Foolish Deep “Live at Palomino Sound” (EP)

Foolish Deep is a five piece steadily carving out a reputation as one of the most musically inventive acts of their ilk emerging in recent years. They join a crowded field of talented peers and contemporaries confident their voice will be heard above the din. Their faith is not misplaced. The Southern California based band’s new release is Live at Palomino Sound, a five song EP that, as its title describes, depicts the five musicians in full flight sans overdubs.


It’s heartening to hear a young band taking a deep breath, lowering their head, and marching into the pandemic’s continuing headwinds. It isn’t the live performance Foolish Deep wishes they were delivering, to be sure, but the best units continually search for ways to connect with their audience and potential admirers. Putting their best musical foot forward with this release frames Foolish Deep’s musical and songwriting talents in the best possible light.

The band describes their music as alternative pop with an 80’s pop influence. The EP’s opener and first single, “Looking for the Moon”, clearly bears that out. Lead guitarist Juan Valdez pairs well from the outset with vocalist/rhythm guitarist Caspar; they generate airy chemistry and the production accentuates their light effects. The results are never overwhelming. They are, instead, tasteful and measured.

The production, likewise, lends added emphasis to the rhythm section. Bassist Leo Vasquez and drummer Lucas Bidran play to the song rather than diluting its impact through needless flash. There’s no doubt though that the song’s production gives it considerable more oomph. The song’s glittering surface is reminiscent of five-star eighties pop, but “Looking for the Moon” is far more mature than stereotypical efforts in that vein. It boasts its own identity from beginning to end.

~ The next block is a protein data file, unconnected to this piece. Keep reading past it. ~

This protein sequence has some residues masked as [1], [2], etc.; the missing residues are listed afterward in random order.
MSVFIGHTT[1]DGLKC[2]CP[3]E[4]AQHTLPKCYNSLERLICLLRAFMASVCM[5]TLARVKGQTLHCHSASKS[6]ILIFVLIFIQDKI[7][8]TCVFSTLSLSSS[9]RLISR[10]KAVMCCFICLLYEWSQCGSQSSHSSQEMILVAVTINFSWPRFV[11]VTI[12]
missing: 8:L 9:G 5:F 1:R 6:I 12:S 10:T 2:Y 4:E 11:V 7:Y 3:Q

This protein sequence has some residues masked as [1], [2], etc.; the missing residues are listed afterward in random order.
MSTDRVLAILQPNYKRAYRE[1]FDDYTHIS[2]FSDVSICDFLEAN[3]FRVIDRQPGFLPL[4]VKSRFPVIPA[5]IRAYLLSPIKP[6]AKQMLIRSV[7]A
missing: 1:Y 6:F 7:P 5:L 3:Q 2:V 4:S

“Never on Her Feet” features tense guitar work, a sleek mid-tempo pace, and masquerades its singer/songwriter heart beneath a glossy exterior. It recalls the guitar-heavy work of pop rock bands such as The Fixx, among others. Once again, however, the performance and songwriting alike possess individuality that shines through. Caspar, in particular, deserves praise for his second knockout vocal in a row.

His soulful inclinations highlight “One More Shot” as well. The contrast between his bluesy overtones and the pop laden sonic landscapes of each cut is unexpectedly successful. Another memorable component of this track is the reverb-peppered guitar but, as before, Foolish Deep never overplays their hand. “Stranger” concludes the release on an ambitious note. The near eleven minute long track reaches further than any of its predecessors


It’s the album’s peak for several reasons. This song marks the pinnacle of its guitar interplay as, for a final time, Foolish Deep orchestrates their six-string attack in a complementary way. There’s no pandering for the spotlight. Ample evidence exists in the previous four tracks that they are capable of filling larger canvases such as this and “Stranger” fulfills that promise. It plays like a much shorter performanc. This is a superlative final touch on an album certain to satisfy anyone appreciating substantive and entertaining pop music.

Mark Druery


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